Coming North by Ave Valencia

Coming North

This is the story of a girl who fell in love.
Hard.

Everything she ever wanted in a person, she found in one man- without even looking.

He was serious, responsible, witty, knowledgable, respected, hard-working, just, good-looking and an heir to profit- everything she wasn’t.

They had things in common: chess and Casablanca, theater and church, even vegetarianism. But ultimately it was their goals that brought them together.

They married between purple mountains and a turquoise mediterranean sea on a warm summer morning and moved to a far-off deserted castle the very next day.

Together they worked the harsh rebellious soil til it gave fruit. Date and plum blossoms began to bloom everywhere sunlight fell. The birds returned. They sang for her.

The years passed and they had not had children. This was irrelevant to her but one day a mid-wife checked the now-woman’s belly and told her she was barren. The woman was only momentarily disturbed, for she lived in a placid bubble of serenity. She had a calico, a German Shepherd and a lamb named Noah.

But her husband had no such bubble.

One day a horse-cart rode up on the side of the road and a traveler gave the man a letter. The man read it every day by the fireplace for six months before finally telling his wife that his grandmother was ill. They must move back to tend to her.

“Why can’t she move here with us?” asked the woman. “After all, she is from around here. I bet the country air would do her good.”

The man’s countenance had grown cold and rigid over the last six months, only she barely now noticed it.
“We are going back.”

The woman cried but silently now for she perceived her opinion made no difference.

When they arrived at Grandmother’s house, the woman tried to get along with everyone but she did not feel she was really a part of that family. Having no land to sow, she took to studying, but books can be an expensive hobby. Grandmother quickly regained her health and started boarding all sorts of young single men to help with the rent. But she continued to split her family’s cost of living with her favorite grandson.

The woman knew not what to do. On the one hand, she had no money. She managed to get a relatively “normal” job where she quickly learned to delegate her tasks to her handsome co-workers. But she did not have peace.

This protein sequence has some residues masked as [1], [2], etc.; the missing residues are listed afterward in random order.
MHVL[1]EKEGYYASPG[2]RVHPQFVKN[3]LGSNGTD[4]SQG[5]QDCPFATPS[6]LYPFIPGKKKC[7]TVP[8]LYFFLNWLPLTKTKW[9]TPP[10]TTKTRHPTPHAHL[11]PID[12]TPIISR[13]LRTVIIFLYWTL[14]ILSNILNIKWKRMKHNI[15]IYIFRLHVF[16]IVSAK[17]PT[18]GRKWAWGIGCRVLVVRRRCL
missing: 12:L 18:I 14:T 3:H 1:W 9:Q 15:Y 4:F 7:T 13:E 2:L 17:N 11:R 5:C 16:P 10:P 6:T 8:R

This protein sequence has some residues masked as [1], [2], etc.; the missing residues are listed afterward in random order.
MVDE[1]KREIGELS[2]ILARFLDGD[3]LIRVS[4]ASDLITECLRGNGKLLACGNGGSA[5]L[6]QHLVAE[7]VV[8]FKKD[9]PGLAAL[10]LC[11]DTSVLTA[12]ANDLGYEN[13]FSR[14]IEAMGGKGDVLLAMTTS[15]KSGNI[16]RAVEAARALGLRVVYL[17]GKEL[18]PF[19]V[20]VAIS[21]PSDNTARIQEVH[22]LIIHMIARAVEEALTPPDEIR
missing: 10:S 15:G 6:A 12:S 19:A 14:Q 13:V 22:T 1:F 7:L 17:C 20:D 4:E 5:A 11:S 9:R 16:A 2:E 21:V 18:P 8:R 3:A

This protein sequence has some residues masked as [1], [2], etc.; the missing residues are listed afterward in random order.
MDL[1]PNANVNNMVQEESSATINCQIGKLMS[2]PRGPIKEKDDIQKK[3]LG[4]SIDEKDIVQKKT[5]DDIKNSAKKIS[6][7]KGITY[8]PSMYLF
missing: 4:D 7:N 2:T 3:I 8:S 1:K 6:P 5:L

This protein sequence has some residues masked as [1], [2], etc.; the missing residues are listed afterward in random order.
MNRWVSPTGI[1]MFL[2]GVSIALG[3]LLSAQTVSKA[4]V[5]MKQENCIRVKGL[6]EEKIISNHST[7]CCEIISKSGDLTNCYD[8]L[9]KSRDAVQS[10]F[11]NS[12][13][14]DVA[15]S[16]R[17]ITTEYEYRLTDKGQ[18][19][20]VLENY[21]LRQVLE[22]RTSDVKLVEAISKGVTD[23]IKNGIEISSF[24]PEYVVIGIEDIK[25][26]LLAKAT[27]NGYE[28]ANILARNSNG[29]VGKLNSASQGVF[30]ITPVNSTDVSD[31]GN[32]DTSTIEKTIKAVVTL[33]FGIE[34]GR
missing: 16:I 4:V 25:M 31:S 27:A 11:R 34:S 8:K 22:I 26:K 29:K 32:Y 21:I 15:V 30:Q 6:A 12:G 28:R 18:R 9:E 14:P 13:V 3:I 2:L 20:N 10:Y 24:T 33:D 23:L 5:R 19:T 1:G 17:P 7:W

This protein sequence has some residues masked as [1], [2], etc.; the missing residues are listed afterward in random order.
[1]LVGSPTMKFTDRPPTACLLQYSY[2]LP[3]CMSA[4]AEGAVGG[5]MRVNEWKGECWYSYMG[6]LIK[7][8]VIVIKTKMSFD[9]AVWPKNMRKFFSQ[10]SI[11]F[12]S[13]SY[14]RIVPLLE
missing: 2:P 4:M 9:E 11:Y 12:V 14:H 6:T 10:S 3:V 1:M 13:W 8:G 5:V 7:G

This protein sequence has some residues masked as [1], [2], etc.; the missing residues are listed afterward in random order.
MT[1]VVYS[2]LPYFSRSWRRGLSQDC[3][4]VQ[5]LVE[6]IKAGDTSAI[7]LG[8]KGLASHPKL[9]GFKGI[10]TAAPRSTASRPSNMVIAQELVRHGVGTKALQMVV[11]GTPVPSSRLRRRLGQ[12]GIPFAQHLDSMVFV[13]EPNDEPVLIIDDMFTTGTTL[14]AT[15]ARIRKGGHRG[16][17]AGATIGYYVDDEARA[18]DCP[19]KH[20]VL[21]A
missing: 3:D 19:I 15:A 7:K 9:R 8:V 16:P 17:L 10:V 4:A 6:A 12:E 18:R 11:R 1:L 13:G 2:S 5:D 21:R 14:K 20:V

She no longer knew her husband. He seized to live for her.

Then came a pleasant surprise, for it turned out the woman was carrying twins.
She kept the pregnancy to herself, afraid her husband would take it the wrong way. But of course eventually the twins were born. They were two tanned baby girls with brightly colored eyes, bearing much resemblance to her. Only they both had tails.

“What is it that you have done, Wife? These cannot be mine!” exclaimed the husband.
“Oh but they are! Believe me! No one else’s could they be!”
This argument went on for years and years during which time the girls grew beautiful and intelligent while their parents (for the husband was, in fact, the biological father) grew further and further apart. At one point the man stopped believing in love altogether- not moral love, for this story isn’t about conventional love, but affectionate love.

The woman was lonely and by way of turning down various real suitors, she began to have conversations with imaginary ones.

“How was your day today Honey?”
“Again? Don’t waste your thoughts on that.”
“You are with me now.”
“You are right, we should go there In the summer, but I bet it’s more fun in the winter.”

At first her daughters didn’t notice. When they would hear her she would pretend to be singing. But eventually one said to the other, “Who is mom talking to?”
And the other replied, “To herself.”

From then on they grew anxious around her and encouraged her to stay inside, afraid she would embarrass them. They were a lot closer to their father by then.

So the woman took to writing and every time she picked up a pen and paper, this is how she’d end:
“I use you. I cannot see without you. You are my North.”

No one ever read what she wrote and upon her death- for she died of sadness- her letters were cremated along with her body. But somewhere in the world there is a soul who will live a happy, productive life because she evoked a final prayer for him on her deathbed:
“…He was my north.”

Coincidentally for WordPress Daily Prompt: Unconventional Love

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About Ave Valencia

My friends say I'm an artist. My cats think I'm the greatest thing since smoked salmon. My family- well let's just leave it at that.

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